You can choose from a broad range of manufacturers. You can choose from a broad range of models. But most importantly, whatever you choose, you can still maintain (almost) the same look and feel.

It’s quite amazing how much you can tweak your phone, even without rooting it. You can change how your notifications look. Your can change how your icons look. You can change how your lock screen looks. You can even change the entire user interface. It’s this last bit I want to focus on.

Choosing a launcher is worth your while. A good launcher would save you time by decluttering your phone. It will help you focus on doing what you really want to with your phone. A smart phone is incomplete without a proper user interface.

The Android system user interface is called a Launcher. There are plenty of custom launchers out there. They cater for different needs. You have Before Launcher if minimalism is your cup of tea. You have Alpha Launcher, if you want an unconventional launcher. You can use Google’s own Pixel Launcher for a Pixel-like experience.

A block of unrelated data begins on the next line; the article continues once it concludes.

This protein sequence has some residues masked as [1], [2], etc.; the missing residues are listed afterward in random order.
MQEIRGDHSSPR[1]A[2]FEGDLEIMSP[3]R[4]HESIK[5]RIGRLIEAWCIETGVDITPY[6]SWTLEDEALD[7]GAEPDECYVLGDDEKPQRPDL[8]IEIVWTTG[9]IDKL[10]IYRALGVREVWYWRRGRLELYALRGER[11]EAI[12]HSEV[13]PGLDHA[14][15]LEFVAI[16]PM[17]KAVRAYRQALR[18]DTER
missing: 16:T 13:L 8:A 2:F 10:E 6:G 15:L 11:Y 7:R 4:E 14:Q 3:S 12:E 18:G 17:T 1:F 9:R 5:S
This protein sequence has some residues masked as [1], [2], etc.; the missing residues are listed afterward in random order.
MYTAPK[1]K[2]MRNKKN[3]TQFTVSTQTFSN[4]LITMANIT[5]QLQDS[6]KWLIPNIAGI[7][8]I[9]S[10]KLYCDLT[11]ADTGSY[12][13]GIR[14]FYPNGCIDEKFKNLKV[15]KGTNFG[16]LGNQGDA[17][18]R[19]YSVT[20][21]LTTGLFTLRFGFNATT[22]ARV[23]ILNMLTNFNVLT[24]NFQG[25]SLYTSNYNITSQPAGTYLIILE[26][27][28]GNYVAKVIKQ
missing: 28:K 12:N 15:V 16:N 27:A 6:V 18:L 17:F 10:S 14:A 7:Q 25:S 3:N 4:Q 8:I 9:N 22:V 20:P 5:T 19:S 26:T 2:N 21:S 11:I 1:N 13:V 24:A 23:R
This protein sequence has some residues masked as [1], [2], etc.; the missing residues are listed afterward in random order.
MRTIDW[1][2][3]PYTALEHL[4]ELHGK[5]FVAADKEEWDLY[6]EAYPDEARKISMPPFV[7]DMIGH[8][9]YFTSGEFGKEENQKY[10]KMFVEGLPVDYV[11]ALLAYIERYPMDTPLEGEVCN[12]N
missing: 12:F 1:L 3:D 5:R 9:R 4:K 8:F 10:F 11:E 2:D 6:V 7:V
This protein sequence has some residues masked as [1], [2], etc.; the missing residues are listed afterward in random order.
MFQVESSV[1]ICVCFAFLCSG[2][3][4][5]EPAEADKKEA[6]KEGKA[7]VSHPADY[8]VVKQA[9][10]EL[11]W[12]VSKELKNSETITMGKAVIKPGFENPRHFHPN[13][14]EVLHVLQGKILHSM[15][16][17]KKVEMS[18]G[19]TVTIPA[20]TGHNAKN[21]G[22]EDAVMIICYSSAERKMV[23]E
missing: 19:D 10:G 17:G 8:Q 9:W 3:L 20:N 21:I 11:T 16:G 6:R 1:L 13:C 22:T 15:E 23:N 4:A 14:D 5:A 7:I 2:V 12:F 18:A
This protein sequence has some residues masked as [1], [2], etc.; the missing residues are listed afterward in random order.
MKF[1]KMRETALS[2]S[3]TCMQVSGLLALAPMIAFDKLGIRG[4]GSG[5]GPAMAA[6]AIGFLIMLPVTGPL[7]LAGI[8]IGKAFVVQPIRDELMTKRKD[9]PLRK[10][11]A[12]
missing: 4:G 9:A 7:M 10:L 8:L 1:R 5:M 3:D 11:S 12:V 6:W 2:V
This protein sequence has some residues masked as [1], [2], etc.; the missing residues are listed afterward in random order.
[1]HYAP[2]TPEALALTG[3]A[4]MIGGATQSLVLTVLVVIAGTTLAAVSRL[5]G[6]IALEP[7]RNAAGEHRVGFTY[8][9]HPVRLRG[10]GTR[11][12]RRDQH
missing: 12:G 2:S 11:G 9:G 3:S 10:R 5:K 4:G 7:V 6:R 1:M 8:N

My favorite launcher is Nova Launcher. I’ve been using it for years now. It is consistently maintained. It’s highly customisable. It runs smoothly. In fact, I like it so much that I have the paid version.

What’s your favorite launcher and why? I’d love to know.

I’ve Ad Enough

Ads are everywhere. In magazines, newspapers, by the side of the road, on TV, all over the Internet.

There is a constant effort to brainwash us into spending our hard earned money. Even if we’re really good at not falling for it, it’s a hassle. It’s a constant background noise that drives our focus away from important things and content of real value.

Unfortunately, we can’t block all of the commercial content. But we can block some of it. I use uBlock Origin. It has plugins for Chrome, Edge, Firefox and Opera. It’s lightweight and It helps with blocking the most aggressive (pop up, pop under… You know the ones) ads.